It has been a very violent year of bloodshed and loss so far in Chicago. The violence is unquestionable and has resulted in 500 homicides and 3,000 victims of gunshots. However, another epidemic has the city in its grips. Heroin deaths are on the rise, to the point that Will County Coroner, Patrick O’Neil relays that he often has a hunch about cause of death in cases before he even receives the toxicology report back. The coroner shares about how widespread the heroin epidemic is.
“They were housewives, athletes, grandparents, cheerleaders, and straight-A students, from the age of 17 to 72,” he said.
In the metropolis of Chicago, the percentage of treatment admissions for heroin is more than double the national average from 2012, as noted in a study by the Illinois Consortium on Drug Policy at Roosevelt University. The same study also indicates that Chicago ranks No. 1 for number of emergency room visits for the purpose of heroin treatment and overdose. The west side of the city accounted for 1 out of 4 opioid-related visits in the entire state of Illinois.
— Chicago Health Mag (@ChiHealthMag) September 19, 2016
As NBC shares, there were 2,113 heroin deaths in Illinois from 2013 to 2015. Reportedly 1,425 of those deaths occurred in Chicago and the collar counties.
A spokesperson for Illinois Department of Public Health, Melaney Arnold, shared about the rise in deaths from the drug and also shares that the number could even be off due to reports not being made.
“We’ve seen the numbers of deaths go up. Heroin overdose deaths were underreported previously and they could be under-reported right now.”
The reason for this, as explained by Arnold, involves the fact that death reports did not always indicate that “heroin” was the cause of death. The reports would instead be labelled as “opiate intoxication” or just a generic “overdose” without any note as to what kind of drug was responsible.
— Madeleine Doubek (@MDoubekRebootIL) August 10, 2016
It wasn’t until 2013 that the Department of Health began to see an increase in the death reports which stated “heroin” specifically was the cause of death.
“Some states tracked it more than others,” said Karmen Hanson, a health policy manager at the National Conference of State Legislators.
“Recently, a lot more states are taking actions to track heroin overdoses more closely then they have in the past because of all the attention from media and the public.”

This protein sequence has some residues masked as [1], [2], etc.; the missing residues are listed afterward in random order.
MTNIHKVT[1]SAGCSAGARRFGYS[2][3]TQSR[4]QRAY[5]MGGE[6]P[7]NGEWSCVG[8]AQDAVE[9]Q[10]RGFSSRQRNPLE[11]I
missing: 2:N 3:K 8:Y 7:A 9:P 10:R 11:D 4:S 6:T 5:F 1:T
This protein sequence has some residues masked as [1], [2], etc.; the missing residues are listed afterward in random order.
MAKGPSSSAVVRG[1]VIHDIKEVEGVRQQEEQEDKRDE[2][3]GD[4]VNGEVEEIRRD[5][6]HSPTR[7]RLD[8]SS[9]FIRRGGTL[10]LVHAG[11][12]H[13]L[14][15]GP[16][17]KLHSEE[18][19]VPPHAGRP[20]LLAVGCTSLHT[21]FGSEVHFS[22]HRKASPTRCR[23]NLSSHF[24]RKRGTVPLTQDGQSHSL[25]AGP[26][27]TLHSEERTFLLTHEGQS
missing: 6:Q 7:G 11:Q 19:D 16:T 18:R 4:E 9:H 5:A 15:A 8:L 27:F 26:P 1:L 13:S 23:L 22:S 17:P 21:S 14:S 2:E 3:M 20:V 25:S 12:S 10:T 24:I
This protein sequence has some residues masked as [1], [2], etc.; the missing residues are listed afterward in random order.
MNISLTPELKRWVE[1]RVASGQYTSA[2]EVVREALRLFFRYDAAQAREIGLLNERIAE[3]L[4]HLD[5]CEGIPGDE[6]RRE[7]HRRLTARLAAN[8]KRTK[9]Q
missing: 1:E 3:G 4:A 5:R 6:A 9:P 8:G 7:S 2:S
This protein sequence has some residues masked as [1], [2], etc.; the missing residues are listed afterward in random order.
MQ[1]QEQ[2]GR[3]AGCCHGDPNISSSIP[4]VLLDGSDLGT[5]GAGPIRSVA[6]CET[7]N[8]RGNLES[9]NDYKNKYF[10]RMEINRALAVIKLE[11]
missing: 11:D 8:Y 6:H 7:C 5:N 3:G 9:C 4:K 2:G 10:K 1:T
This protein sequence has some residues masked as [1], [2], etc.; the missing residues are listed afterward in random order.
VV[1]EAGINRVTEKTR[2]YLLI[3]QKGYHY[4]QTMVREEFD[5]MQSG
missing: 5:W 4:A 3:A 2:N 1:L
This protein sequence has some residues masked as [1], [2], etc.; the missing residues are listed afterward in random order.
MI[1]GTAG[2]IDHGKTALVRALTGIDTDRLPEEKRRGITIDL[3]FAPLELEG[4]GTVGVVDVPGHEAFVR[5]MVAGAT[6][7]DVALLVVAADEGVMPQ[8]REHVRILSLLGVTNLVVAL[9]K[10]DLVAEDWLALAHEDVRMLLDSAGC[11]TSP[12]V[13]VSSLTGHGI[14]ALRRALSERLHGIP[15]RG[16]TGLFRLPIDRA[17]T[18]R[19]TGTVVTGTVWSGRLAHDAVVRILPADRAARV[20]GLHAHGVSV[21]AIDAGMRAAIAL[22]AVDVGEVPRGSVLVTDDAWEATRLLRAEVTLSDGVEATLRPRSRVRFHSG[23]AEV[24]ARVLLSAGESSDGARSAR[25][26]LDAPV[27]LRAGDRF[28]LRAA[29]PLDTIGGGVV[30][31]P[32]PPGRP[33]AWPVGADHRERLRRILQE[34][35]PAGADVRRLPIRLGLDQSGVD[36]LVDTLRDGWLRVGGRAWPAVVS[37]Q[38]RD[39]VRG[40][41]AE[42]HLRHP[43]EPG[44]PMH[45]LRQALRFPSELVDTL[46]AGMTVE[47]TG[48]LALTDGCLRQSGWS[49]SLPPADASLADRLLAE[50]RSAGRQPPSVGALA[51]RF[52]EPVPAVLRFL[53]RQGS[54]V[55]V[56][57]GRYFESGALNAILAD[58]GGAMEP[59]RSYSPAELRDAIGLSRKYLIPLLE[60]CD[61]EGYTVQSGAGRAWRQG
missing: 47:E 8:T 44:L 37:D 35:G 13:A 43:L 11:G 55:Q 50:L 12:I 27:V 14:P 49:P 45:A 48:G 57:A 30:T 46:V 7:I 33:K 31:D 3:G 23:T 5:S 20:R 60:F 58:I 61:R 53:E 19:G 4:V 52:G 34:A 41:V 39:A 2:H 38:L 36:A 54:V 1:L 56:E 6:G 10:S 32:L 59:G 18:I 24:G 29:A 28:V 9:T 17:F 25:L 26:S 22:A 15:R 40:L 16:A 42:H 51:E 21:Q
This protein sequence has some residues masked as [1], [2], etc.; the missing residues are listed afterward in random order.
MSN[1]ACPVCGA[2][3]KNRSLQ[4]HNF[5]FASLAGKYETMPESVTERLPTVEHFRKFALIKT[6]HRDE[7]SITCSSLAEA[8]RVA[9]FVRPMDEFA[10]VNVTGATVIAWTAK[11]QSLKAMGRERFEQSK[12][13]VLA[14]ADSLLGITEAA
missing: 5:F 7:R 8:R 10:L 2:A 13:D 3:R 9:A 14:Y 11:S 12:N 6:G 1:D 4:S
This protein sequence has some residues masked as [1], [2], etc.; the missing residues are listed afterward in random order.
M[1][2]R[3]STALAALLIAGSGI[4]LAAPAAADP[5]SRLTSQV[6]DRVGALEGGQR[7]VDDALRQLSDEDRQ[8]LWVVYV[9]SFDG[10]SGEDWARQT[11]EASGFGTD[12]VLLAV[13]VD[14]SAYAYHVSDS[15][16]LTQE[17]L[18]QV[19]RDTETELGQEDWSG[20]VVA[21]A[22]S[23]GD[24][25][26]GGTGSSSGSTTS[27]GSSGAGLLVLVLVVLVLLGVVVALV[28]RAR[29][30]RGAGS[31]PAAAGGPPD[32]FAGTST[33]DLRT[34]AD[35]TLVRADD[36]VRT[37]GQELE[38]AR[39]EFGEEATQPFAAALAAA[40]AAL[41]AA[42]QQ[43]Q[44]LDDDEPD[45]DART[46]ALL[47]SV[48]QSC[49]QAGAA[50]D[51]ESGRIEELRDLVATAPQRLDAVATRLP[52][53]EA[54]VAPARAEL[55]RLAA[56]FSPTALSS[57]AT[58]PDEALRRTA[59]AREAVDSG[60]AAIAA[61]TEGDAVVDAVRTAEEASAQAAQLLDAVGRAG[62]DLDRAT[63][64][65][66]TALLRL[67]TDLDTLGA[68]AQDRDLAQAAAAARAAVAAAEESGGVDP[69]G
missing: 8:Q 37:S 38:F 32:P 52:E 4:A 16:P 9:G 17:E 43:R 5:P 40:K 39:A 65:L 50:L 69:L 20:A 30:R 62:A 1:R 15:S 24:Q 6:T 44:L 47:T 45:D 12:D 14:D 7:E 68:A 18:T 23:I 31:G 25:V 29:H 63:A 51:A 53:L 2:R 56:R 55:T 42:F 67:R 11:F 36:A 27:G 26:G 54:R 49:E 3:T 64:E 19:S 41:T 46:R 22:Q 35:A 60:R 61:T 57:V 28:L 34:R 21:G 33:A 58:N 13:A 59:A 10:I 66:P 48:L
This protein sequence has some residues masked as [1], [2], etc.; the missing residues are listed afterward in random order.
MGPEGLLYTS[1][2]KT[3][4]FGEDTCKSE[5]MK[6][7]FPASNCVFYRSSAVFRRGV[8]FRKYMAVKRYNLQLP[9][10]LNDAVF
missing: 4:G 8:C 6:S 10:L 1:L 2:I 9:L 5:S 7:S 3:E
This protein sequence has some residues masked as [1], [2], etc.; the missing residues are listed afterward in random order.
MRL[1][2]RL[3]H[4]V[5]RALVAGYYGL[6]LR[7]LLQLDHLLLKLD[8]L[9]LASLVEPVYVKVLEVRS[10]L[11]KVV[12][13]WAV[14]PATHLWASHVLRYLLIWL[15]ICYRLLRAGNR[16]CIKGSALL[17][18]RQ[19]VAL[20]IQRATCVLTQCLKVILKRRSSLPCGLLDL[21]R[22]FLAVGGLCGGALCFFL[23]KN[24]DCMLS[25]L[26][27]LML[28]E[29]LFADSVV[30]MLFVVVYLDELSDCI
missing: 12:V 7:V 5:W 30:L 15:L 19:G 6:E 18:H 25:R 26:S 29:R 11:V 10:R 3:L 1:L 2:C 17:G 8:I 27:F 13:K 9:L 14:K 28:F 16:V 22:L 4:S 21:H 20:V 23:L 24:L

The problem was spotted years ago by many health professionals, like O’Neil. He shares how the number of deaths from the potent and highly-addictive substance has continued to increase since 1999.
“Before 1999, we would get maybe one heroin death per year in the county, and then all of a sudden it jumped to five a year and just kept increasing.”
The coroner’s concerns and statistics reached state Representative Lou Lang. Once Lang heard of the shocking increase in heroin abuse within the state, he formed a task force of 39 bipartisan state legislators to conduct research and travel the state for a year to uncover the details in the drug epidemic. Following collecting over a hundred testimonies from health professionals, parents and police, along with users themselves, the Illinois representative and his task force created House Bill 1.
“We were ground zero in America. Not just in rough shape but ground zero. Other states were doing a little of this and a little of that, but I wanted something complete and comprehensive. This law goes way beyond what any other state has done, It is the most comprehensive and wide-reaching piece of legislation aimed at battling heroin addiction.”
The bill passed in a unanimous vote and also survived a veto by Illinois Gov. Bruce Rauner. The bill became the Heroin Crisis Act. The 250 plus page law requires that Medicaid pay for any medication-based substance abuse treatment, and allows pharmacies to dispense heroin reversal drugs. It also gives authorization for school nurses to administer reversal drugs and to impose strict reporting rules on health care providers for the purpose of promoting reliable data.
[Feature Image by John Moore/Getty Images]